mi 'khrug pa - name of the Buddha, Akshobhya. (RY)

mi 'khrugs pa'i gzungs chog - ritual for the liturgical recitation of the formula (dharani) of the tathagata Akshobhya. (RY)

zhi ba'i lha zhe gnyis - peaceful deities, forty-two; Forty-Two Peaceful Deities: Samantabhadra, Samantabhadri, Vairochana, Akshobhya, Ratnasambhava, Amitabha, Amogha siddhi, Akasha Dhatvishvari, Buddha Lochana, Mamaki, Pandaravasini, Samayatara, Kshitigarbha, Vajrapani, Akashagarbha, Avalokiteshvara, Lasya, Malya, Gita, Nirti, Maitreya, Nivarana Viskambin, Samantabhadra, Manjushri, Dhupa, Pushpa, Aloka, Gandha, Amrita kundali, Hayagriva, Mahabhala, Yamantaka, An.kusha, Pasha, Sphota, Gantha, Munindra, Vemacitra, Shakyamuni, Simha, Jvalamukha, and Yamaraja. (GD)

rus rgyan drug - The six bone ornaments that are common for both the peaceful and wrathful deities are: the bone ornament at the crown of the head that symbolizes concentration and Akshobhya; the earrings that symbolize patience and Amitabha; the choker that symbolizes generosity and Ratnasambhava; the bracelets and anklets that symbolize discipline and Vairochana; the belt that symbolizes diligence and Amoghasiddhi; and the human ashes and Brahma cord on the torso that symbolize the Vajra Bearer or Vajradhara. (RY)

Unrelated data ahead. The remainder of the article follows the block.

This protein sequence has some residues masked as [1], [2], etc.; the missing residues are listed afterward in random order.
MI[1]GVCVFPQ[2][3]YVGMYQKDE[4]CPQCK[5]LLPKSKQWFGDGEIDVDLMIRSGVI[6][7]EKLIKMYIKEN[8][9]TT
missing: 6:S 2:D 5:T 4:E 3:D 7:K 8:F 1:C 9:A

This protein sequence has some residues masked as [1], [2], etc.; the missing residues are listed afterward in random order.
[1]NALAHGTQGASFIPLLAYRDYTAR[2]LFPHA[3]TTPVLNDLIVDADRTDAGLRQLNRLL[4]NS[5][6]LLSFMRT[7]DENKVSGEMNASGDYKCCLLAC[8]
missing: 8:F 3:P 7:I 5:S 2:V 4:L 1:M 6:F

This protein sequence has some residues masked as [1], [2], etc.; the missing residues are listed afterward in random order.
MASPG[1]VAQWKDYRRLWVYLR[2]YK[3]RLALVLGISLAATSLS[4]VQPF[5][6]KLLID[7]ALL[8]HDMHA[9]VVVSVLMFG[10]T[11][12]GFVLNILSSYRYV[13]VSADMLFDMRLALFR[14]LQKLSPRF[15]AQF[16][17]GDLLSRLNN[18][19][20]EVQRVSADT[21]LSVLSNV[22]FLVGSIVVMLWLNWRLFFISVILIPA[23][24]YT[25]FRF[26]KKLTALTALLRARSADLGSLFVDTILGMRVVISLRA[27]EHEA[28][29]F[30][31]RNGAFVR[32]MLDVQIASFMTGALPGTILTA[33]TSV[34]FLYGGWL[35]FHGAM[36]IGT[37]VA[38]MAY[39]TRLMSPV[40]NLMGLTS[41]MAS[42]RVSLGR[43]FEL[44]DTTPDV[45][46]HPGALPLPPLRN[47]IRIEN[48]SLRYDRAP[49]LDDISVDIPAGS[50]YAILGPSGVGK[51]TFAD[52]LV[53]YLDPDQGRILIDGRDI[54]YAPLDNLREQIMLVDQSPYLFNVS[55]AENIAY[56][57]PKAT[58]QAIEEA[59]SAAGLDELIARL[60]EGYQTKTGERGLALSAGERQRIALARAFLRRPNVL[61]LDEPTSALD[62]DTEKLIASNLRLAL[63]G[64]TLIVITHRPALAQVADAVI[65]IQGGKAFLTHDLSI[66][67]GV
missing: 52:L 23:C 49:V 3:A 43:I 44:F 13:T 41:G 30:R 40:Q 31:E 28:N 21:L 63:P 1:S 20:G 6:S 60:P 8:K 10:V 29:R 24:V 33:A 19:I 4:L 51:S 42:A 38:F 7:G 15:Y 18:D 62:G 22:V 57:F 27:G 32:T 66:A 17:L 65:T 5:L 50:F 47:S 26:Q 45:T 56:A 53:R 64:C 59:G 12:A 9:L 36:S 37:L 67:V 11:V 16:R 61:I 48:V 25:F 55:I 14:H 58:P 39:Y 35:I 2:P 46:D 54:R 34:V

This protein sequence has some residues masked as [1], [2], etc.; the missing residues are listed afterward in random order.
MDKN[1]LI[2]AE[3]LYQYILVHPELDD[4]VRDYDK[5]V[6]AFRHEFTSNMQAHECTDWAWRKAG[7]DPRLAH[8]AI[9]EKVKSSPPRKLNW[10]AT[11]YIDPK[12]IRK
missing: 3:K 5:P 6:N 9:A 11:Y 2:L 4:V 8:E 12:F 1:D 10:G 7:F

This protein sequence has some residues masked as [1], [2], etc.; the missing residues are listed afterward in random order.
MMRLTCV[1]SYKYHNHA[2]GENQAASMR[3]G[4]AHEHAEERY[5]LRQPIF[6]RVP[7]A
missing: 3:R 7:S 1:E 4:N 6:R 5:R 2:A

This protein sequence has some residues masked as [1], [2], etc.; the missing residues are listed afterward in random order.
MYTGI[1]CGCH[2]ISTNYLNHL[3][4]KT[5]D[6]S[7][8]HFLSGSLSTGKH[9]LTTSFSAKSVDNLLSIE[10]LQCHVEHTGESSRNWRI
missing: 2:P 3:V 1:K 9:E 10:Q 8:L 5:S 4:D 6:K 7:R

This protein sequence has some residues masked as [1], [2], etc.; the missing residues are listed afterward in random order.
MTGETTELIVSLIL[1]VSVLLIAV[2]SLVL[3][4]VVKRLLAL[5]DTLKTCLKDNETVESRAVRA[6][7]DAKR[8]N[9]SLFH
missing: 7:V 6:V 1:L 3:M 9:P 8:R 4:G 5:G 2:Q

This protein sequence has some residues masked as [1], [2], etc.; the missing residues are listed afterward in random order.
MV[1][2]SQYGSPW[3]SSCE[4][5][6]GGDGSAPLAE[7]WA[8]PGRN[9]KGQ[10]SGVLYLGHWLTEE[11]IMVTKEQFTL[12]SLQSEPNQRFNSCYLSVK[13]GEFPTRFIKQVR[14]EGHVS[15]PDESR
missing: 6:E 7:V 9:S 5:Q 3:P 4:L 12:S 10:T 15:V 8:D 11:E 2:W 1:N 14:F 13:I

rus rgyan drug - bone ornaments, six. The bone ornaments that are common for both the peaceful and wrathful deities are: the bone ornament at the crown of the head that symbolizes concentration and Akshobhya; the earrings that symbolize patience and Amitabha; the choker that symbolizes generosity and Ratnasambhava; the bracelets and anklets that symbolize discipline and Vairochana; the belt that symbolizes diligence and Amoghasiddhi; and the human ashes and Brahma cord on the torso that symbolize the Vajra Bearer or Vajradhara. (RY)

gshin rje gshed - Yamantaka. slayer of the lord of death, wrathful form of Akshobhya. Syn {rdo rje 'jigs byed}; Bhairava. (RY)

gsang snying gi dbang lnga - Five Empowerments According to the Secret Nucleus. They are also known as the five empowerments of ability {nus pa'i dbang lnga} which are included among the fifteen ordinary sacraments of empowerment see below, namely, the empowerment of the listener {nyan pa'i dbang} which is that of Ratnasambhava, the empowerment of the meditator {bsgom pa'i dbang} which is that of Akshobhya, the empowerment of the expositor {chad pa'i dbang} which is that of Amitabha, the empowerment of enlightened activity {phrin las kyi dbang} which is that of Amoghasiddhi, and the empowerment of the king of indestructible reality {rdo rje rgyal po'i dbang} which is that of the five enlightened families. Refer to Longchenpa, {phyogs bcu mun sel} pp. 372-376. (GD)

gsang 'dus mi bskyod pa - Guhyasamaja Akshobhya. (RY)